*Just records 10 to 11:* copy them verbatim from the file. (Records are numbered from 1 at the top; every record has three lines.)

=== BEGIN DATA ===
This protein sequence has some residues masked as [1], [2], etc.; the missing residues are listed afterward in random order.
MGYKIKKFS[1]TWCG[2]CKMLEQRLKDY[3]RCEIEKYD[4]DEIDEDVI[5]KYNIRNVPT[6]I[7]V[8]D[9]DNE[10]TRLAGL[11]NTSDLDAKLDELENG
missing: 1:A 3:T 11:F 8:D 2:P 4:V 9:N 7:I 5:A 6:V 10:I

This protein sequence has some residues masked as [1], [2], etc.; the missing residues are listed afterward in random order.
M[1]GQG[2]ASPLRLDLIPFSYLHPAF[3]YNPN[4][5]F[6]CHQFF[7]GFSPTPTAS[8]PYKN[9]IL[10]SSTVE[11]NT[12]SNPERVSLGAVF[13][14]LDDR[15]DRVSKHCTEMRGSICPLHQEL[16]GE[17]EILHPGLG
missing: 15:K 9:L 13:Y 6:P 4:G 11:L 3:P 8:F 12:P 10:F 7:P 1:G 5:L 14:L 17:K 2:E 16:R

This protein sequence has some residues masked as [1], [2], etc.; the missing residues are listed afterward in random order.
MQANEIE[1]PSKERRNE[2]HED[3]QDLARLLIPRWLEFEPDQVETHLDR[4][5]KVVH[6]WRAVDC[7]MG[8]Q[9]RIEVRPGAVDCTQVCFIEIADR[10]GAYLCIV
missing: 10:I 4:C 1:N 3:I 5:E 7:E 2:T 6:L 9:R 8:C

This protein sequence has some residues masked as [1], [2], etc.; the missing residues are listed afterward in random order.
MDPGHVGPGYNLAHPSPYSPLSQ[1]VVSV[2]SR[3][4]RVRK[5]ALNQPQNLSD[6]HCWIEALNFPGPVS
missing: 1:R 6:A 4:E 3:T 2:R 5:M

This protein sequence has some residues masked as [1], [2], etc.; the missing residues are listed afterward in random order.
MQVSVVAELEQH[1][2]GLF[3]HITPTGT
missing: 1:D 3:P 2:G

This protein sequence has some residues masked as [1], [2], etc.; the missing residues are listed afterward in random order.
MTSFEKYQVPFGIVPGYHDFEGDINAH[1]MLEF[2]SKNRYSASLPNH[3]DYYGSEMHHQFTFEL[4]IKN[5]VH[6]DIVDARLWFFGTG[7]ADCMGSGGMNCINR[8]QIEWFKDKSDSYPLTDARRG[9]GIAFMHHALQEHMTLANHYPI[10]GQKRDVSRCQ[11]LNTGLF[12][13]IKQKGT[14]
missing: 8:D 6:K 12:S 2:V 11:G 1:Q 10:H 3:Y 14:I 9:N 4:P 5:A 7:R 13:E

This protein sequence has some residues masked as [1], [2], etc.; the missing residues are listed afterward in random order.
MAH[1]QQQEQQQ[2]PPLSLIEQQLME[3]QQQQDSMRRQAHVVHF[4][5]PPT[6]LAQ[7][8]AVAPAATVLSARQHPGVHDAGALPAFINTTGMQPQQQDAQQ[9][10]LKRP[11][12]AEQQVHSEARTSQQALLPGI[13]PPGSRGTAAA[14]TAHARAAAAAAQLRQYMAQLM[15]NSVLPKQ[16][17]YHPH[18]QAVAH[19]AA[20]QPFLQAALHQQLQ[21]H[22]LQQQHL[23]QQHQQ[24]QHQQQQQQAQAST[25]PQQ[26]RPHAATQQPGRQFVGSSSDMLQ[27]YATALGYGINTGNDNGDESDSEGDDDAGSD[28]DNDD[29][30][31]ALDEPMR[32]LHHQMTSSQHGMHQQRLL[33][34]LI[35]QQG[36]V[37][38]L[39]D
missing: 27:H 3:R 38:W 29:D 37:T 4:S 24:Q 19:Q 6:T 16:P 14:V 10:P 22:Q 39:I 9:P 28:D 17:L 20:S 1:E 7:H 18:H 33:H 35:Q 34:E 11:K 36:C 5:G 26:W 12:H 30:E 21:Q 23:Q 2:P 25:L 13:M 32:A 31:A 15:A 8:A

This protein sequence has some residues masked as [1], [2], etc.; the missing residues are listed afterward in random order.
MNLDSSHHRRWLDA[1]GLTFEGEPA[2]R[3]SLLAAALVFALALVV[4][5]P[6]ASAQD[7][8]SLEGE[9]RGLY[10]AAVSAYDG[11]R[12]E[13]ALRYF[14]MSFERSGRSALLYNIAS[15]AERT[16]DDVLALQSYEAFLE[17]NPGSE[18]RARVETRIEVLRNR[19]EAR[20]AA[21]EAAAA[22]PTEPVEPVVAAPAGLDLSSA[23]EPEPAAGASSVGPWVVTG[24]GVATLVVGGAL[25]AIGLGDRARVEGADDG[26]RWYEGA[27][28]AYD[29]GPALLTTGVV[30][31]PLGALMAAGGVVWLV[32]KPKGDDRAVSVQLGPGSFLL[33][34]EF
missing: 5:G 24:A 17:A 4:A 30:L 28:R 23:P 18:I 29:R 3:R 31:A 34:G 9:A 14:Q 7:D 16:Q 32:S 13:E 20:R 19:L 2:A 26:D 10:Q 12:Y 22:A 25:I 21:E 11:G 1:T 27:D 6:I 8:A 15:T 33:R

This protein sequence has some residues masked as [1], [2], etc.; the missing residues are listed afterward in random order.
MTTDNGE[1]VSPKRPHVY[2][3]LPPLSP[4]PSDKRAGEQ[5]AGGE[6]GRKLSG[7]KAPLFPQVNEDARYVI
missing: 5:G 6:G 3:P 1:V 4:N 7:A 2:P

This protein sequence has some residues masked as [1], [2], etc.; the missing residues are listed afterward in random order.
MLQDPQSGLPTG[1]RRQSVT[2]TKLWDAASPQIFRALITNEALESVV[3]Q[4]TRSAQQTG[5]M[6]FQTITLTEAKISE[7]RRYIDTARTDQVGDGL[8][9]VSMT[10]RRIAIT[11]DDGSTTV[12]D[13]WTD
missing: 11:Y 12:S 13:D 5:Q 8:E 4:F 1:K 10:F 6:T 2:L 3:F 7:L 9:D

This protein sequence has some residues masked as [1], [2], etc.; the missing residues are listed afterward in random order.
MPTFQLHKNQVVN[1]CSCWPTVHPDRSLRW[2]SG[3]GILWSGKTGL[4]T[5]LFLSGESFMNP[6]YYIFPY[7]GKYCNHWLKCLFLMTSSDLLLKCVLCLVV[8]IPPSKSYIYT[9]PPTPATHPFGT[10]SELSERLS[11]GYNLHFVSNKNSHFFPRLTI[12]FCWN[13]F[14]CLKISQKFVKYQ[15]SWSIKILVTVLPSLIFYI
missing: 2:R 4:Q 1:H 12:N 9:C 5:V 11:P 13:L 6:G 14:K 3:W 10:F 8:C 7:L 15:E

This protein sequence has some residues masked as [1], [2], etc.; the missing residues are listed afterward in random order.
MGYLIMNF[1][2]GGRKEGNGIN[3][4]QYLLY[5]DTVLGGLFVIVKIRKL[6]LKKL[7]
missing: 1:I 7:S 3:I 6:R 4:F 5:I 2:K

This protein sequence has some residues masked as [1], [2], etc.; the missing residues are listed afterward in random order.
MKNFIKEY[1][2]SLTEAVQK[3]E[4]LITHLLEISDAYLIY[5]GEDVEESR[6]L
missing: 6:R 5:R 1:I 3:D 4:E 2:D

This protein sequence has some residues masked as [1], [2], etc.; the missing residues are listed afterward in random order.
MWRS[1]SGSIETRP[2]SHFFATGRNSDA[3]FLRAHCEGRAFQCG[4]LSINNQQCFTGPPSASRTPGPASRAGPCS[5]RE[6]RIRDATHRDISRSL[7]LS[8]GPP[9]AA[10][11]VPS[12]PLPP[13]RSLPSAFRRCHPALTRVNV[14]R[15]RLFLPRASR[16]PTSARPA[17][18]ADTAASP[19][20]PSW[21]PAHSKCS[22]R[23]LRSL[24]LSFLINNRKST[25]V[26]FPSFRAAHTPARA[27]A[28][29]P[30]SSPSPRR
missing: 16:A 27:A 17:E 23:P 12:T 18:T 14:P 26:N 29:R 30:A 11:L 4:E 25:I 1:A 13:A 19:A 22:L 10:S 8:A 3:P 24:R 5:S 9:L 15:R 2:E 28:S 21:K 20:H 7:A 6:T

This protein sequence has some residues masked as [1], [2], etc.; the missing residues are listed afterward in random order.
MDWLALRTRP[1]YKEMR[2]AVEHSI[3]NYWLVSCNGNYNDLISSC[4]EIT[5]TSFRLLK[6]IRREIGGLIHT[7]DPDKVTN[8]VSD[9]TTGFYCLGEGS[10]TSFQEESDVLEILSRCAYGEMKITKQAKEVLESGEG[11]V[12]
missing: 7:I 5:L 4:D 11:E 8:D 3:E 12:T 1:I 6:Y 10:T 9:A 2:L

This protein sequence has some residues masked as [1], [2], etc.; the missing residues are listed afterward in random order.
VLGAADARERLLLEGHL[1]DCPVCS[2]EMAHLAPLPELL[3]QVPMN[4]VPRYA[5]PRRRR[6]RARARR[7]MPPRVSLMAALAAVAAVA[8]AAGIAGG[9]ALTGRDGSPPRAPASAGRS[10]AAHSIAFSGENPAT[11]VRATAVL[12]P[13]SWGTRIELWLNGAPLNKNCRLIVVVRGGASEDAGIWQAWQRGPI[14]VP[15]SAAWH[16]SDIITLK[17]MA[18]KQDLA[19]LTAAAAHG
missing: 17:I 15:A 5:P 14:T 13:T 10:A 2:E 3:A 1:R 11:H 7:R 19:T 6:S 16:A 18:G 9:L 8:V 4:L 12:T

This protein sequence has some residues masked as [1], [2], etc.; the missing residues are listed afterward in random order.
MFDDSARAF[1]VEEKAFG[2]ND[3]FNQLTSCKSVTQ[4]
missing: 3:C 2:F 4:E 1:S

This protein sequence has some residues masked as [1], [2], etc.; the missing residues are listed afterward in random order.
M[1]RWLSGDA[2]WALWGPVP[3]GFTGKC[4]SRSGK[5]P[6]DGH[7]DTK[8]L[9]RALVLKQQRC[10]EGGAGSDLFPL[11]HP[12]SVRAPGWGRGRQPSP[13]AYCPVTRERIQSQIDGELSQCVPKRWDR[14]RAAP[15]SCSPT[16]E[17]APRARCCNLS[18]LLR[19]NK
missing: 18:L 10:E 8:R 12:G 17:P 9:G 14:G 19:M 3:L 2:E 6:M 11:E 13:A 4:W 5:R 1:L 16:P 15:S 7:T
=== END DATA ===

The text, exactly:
This protein sequence has some residues masked as [1], [2], etc.; the missing residues are listed afterward in random order.
MLQDPQSGLPTG[1]RRQSVT[2]TKLWDAASPQIFRALITNEALESVV[3]Q[4]TRSAQQTG[5]M[6]FQTITLTEAKISE[7]RRYIDTARTDQVGDGL[8][9]VSMT[10]RRIAIT[11]DDGSTTV[12]D[13]WTD
missing: 11:Y 12:S 13:D 5:Q 8:E 4:F 1:K 10:F 6:T 2:L 3:F 7:L 9:D

This protein sequence has some residues masked as [1], [2], etc.; the missing residues are listed afterward in random order.
MPTFQLHKNQVVN[1]CSCWPTVHPDRSLRW[2]SG[3]GILWSGKTGL[4]T[5]LFLSGESFMNP[6]YYIFPY[7]GKYCNHWLKCLFLMTSSDLLLKCVLCLVV[8]IPPSKSYIYT[9]PPTPATHPFGT[10]SELSERLS[11]GYNLHFVSNKNSHFFPRLTI[12]FCWN[13]F[14]CLKISQKFVKYQ[15]SWSIKILVTVLPSLIFYI
missing: 2:R 4:Q 1:H 12:N 9:C 5:V 11:P 13:L 6:G 14:K 3:W 10:F 8:C 7:L 15:E